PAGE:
Experts designed models for a prosthetic tail to help her. Before long, children with prosthetic legs and injured American soldiers returning from Iraq visited, inspired by her story. In 2011, Dolphin Tale was released. Then a documentary. The crowds kept growing.

From sewage plant to new facility?

Since Winter’s rescue and the making of Dolphin Tale, aquarium attendance has tripled, from 250,000 to 750,000 people a year. With the growth, the aquarium added rehabilitation space. At a new surgical wing, guests watch behind glass as doctors remove a fish hook from a sea turtle’s throat.

“We want people to see the work that we do,” says spokeswoman Amy Binder. “I know ‘aquarium’ is in our name, but we’re really a working marine hospital.”

The building has a new 3,000-square-foot education wing with classrooms and an equal-sized “stranding deck” for rescued dolphins, and a refurbished habitat for river otters and other rescued sea life no longer fit to survive in the wild. The parking lot was expanded. New tents outside feature portable bathrooms, ticket trailers and a cafe. Visitors catch free trolleys to Winter’s Dolphin Tale Adventure in downtown Clearwater, with behind-the-scenes movie exhibits.

Yet the modest facility, designed as a sewage treatment plant, not an aquarium, has limits for adaptability. As attendance soars, growing numbers of visitors vie for space around concrete posts to see Winter and Hope. (A third dolphin, a popular adolescent male named Nicholas, resides in a pool on the third-floor deck.) The aquarium’s primary mission remains the rescue and rehabilitation of marine animals; education before entertainment.

To accommodate growth, the aquarium set out to raise at least $60 million to build a new facility by 2017 – tripling its size – while leaving its current home as a marine hospital and research center.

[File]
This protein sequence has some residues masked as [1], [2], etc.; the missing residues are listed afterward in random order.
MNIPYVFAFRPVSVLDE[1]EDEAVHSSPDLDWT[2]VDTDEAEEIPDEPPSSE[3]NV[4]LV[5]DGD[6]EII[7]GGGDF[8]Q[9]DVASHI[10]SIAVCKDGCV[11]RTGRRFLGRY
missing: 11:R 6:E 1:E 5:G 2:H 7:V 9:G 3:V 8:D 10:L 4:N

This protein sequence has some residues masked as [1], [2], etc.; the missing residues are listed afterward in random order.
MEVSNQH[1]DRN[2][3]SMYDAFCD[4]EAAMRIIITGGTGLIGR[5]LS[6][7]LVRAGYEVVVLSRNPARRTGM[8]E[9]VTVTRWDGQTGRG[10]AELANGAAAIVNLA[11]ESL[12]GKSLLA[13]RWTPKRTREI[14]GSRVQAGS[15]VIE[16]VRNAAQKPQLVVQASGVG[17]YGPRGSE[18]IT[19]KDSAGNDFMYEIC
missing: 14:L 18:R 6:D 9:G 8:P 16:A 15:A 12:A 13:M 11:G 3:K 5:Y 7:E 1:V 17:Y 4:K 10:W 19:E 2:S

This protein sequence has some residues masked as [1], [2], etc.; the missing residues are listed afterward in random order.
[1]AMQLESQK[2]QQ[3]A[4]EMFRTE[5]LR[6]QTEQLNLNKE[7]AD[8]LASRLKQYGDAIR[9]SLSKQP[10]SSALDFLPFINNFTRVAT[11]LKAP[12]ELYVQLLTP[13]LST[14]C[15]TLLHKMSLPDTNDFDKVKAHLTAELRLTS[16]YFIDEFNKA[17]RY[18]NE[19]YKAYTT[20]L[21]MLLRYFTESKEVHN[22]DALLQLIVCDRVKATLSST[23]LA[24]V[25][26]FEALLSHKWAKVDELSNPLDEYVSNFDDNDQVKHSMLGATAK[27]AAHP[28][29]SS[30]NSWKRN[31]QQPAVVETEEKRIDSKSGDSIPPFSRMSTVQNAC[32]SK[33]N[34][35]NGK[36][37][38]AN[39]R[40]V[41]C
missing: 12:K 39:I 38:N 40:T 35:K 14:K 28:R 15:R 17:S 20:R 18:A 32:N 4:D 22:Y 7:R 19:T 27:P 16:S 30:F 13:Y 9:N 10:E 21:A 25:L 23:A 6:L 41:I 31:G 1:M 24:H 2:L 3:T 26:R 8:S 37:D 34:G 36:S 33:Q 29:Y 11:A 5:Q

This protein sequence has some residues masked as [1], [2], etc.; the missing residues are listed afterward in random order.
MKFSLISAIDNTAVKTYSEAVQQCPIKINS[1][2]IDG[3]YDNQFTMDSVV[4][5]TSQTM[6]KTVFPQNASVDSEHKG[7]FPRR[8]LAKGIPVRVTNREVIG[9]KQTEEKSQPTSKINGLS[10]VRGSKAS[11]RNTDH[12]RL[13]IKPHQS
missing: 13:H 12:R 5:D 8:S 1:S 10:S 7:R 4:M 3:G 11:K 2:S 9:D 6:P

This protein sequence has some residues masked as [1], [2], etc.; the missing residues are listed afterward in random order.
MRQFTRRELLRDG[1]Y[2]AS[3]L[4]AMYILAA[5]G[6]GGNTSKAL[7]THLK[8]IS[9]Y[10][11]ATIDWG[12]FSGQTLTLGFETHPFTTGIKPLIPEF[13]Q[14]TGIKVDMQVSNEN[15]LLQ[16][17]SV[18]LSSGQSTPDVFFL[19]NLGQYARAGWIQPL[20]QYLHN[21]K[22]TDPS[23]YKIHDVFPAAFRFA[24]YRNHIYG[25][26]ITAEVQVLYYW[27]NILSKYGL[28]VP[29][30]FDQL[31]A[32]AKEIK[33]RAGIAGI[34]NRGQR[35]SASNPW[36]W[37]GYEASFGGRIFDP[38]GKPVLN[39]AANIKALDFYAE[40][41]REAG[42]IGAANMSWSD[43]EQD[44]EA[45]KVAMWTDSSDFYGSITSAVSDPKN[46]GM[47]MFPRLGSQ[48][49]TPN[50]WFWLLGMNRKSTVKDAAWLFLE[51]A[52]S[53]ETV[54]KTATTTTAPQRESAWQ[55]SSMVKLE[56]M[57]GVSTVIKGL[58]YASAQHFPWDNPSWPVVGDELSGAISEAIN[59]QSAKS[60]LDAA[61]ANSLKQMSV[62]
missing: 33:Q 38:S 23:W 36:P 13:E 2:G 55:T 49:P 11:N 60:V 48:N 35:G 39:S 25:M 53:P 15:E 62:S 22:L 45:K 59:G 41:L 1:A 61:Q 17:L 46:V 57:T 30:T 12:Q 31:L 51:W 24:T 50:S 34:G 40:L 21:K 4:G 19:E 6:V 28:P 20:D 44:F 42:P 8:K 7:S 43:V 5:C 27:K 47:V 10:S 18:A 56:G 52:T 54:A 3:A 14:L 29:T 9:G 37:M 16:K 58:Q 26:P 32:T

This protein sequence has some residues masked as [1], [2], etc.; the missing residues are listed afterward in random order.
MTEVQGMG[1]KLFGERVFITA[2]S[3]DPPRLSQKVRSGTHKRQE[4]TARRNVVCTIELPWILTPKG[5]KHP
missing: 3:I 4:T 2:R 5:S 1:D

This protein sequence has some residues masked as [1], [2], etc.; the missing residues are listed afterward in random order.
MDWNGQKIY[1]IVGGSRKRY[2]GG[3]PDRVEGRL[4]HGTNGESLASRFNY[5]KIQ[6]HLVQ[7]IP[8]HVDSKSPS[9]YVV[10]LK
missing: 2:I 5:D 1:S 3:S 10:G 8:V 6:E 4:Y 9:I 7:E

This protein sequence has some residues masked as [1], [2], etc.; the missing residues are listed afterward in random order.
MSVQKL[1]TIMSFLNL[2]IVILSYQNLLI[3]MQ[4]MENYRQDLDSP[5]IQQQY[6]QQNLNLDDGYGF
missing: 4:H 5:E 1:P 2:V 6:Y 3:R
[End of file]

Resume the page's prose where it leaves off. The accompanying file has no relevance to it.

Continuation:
Education and camp programs

The aquarium’s new educational wing and the interest sparked by Dolphin Tale also led to expanded programs. Summer and holiday camps for students from kindergarten through high school focus on injured sea turtles, boater safety and conservation, and include a mock rescue of an inflatable dolphin on Honeymoon Island, where the fictionalized version of Winter’s rescue was filmed for Dolphin Tale.

Summer camp students have come from as far away as France. In camp, they learn the difference between the real-life version and the movie version of events. Winter’s story has fueled motivation and interest in marine life in general, says Lisa Oliver, director of education and research. “There’s a huge percentage of children coming in here with a solid base of knowledge of the environment.”

Hope for Winter

Possibly the most charming addition to the Clearwater Marine Aquarium is Hope. Hope, a bottlenose dolphin, was rescued in December 2010 while trying to nurse from her deceased mother, very near where Winter had been rescued five years and one day earlier.

Hope arrived at the aquarium the day of the wrap-up party for the filming of Dolphin Tale.  Hope and Winter now share pools and play space. Hope co-stars in a key role as herself in the sequel, Dolphin Tale 2.

If you go…

Clearwater Marine Aquarium
249 Windward Passage
Clearwater, FL 33767
(727) 441-1790

Sponsored listings by VISIT FLORIDA Partners

More By saundra amrhein

Comments

You are signed in as:null
No comments yet